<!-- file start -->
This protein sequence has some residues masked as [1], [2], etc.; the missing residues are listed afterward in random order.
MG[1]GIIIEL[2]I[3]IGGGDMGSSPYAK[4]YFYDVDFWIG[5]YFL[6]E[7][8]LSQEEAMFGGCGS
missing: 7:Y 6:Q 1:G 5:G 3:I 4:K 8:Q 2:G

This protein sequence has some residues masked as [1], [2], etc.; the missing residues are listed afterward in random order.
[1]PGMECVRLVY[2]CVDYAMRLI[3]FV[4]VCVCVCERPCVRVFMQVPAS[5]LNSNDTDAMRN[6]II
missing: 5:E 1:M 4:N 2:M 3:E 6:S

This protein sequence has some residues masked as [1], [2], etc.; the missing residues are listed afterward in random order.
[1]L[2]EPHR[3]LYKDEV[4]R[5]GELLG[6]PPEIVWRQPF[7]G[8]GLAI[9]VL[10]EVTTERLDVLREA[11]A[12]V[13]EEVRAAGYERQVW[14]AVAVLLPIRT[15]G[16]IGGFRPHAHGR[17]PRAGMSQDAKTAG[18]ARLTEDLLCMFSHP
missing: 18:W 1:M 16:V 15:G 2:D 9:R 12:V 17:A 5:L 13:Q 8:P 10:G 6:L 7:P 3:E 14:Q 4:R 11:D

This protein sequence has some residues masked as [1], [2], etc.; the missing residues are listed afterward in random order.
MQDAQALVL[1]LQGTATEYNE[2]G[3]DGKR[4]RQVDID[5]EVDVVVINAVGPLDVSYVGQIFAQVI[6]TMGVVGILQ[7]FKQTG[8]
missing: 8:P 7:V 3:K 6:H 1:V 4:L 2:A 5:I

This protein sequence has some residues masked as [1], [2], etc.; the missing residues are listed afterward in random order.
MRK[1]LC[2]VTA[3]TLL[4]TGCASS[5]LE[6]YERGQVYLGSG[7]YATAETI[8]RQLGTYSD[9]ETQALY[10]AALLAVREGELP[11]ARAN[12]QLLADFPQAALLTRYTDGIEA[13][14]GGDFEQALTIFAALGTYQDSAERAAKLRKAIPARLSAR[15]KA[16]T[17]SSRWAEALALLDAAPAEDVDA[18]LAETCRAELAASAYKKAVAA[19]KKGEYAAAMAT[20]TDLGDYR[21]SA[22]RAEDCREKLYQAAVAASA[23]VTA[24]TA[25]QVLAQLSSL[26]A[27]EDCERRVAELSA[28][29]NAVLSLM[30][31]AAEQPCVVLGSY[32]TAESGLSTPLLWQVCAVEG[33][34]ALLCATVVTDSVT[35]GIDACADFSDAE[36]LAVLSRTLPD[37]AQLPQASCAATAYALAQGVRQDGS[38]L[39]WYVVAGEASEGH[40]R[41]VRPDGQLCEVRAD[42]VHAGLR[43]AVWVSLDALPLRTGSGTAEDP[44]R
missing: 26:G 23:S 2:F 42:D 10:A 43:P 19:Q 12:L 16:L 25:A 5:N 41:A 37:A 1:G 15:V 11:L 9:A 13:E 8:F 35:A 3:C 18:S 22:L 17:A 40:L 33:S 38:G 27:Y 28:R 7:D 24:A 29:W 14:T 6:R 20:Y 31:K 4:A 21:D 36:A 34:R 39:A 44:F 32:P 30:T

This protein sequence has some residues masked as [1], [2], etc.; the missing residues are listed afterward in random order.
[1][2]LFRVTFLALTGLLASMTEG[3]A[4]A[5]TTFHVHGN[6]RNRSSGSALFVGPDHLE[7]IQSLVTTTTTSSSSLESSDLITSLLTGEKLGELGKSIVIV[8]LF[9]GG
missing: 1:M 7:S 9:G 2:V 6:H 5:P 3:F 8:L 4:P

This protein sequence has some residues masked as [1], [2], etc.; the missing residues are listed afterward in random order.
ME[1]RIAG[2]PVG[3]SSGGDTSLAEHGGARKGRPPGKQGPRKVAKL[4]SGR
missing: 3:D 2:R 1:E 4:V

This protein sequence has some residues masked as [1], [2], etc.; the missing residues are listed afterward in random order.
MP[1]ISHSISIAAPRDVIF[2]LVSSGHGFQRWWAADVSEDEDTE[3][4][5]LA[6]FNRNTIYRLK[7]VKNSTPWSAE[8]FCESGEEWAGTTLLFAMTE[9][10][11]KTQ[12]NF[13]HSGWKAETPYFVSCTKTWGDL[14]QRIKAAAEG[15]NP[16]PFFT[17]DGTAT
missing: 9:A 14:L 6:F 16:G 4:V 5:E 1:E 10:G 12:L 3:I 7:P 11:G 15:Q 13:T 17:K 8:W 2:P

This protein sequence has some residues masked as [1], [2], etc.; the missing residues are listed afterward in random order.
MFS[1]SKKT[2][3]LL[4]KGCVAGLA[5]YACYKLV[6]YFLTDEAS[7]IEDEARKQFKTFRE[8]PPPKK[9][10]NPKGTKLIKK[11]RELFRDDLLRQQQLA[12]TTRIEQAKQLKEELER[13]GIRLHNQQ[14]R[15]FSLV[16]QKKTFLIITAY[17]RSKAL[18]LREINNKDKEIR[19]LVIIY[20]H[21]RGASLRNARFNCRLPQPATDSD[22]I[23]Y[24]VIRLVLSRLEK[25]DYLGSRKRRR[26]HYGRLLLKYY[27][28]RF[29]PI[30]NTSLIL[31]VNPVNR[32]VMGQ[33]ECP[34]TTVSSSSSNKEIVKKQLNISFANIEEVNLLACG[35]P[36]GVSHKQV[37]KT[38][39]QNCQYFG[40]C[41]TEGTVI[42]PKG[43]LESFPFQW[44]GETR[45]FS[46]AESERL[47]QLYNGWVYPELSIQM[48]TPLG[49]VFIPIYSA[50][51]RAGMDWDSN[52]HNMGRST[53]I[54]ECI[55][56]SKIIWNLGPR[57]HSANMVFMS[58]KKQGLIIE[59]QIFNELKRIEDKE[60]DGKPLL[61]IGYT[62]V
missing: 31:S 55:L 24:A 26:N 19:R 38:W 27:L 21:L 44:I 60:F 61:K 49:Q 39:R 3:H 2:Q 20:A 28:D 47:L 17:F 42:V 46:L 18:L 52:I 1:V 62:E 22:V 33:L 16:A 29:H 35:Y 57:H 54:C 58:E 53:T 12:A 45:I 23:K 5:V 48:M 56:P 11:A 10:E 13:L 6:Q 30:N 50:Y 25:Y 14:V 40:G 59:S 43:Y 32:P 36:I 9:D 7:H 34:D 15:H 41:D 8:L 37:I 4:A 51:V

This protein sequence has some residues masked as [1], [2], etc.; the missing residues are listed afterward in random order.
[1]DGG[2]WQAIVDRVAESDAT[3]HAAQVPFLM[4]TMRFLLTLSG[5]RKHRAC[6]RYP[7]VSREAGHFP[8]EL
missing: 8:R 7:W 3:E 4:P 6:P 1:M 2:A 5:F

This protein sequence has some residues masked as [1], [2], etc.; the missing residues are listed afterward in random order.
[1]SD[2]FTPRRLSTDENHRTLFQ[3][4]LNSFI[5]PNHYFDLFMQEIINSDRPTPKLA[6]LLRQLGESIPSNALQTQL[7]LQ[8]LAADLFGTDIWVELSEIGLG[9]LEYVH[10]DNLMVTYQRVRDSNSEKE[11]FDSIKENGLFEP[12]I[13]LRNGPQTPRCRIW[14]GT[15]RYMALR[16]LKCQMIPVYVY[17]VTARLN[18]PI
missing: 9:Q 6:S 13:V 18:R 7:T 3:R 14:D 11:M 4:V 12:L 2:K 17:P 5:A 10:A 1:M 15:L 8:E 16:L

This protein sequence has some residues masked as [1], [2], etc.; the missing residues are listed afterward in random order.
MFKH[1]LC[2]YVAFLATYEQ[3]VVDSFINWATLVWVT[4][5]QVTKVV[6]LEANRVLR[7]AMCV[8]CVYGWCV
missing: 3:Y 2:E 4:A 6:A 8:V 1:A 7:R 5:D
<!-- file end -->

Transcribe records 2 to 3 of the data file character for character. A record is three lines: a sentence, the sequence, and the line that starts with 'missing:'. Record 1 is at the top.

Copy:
This protein sequence has some residues masked as [1], [2], etc.; the missing residues are listed afterward in random order.
[1]PGMECVRLVY[2]CVDYAMRLI[3]FV[4]VCVCVCERPCVRVFMQVPAS[5]LNSNDTDAMRN[6]II
missing: 5:E 1:M 4:N 2:M 3:E 6:S

This protein sequence has some residues masked as [1], [2], etc.; the missing residues are listed afterward in random order.
[1]L[2]EPHR[3]LYKDEV[4]R[5]GELLG[6]PPEIVWRQPF[7]G[8]GLAI[9]VL[10]EVTTERLDVLREA[11]A[12]V[13]EEVRAAGYERQVW[14]AVAVLLPIRT[15]G[16]IGGFRPHAHGR[17]PRAGMSQDAKTAG[18]ARLTEDLLCMFSHP
missing: 18:W 1:M 16:V 15:G 2:D 9:R 12:V 17:A 5:L 13:Q 8:P 10:G 6:L 7:P 3:E 14:Q 4:R 11:D